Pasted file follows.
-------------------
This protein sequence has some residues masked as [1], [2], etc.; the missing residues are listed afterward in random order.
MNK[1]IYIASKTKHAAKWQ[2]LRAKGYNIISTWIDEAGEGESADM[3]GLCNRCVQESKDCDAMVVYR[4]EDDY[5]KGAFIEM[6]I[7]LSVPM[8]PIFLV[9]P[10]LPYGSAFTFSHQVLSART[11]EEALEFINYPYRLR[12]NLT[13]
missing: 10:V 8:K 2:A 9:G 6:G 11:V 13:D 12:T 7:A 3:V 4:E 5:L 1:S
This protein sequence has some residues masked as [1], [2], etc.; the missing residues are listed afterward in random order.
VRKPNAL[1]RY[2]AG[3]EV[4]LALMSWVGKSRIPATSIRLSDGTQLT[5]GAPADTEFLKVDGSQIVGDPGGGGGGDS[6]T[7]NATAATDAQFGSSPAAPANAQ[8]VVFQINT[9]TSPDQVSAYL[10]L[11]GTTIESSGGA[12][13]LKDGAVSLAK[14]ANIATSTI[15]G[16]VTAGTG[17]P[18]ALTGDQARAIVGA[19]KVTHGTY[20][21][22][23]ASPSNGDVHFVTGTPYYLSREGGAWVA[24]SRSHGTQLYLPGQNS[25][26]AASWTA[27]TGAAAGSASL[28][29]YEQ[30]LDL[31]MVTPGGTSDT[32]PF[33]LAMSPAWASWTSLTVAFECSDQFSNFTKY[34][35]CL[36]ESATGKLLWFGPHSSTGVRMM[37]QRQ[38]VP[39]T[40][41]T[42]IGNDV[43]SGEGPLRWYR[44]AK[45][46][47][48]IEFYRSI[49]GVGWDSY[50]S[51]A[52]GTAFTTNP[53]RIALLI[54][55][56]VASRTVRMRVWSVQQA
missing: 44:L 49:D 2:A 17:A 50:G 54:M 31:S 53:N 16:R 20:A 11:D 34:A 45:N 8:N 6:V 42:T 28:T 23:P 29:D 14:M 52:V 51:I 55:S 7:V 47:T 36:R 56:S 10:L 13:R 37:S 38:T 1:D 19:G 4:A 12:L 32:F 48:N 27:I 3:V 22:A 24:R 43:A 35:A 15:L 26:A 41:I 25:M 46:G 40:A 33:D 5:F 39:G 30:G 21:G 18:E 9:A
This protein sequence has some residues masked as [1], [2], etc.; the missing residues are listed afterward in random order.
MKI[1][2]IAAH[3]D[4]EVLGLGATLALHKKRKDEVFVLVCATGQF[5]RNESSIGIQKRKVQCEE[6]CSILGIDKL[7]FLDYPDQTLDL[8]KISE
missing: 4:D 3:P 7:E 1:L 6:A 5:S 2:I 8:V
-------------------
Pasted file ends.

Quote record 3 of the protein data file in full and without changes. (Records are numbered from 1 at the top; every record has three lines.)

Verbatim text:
This protein sequence has some residues masked as [1], [2], etc.; the missing residues are listed afterward in random order.
MKI[1][2]IAAH[3]D[4]EVLGLGATLALHKKRKDEVFVLVCATGQF[5]RNESSIGIQKRKVQCEE[6]CSILGIDKL[7]FLDYPDQTLDL[8]KISE
missing: 4:D 3:P 7:E 1:L 6:A 5:S 2:I 8:V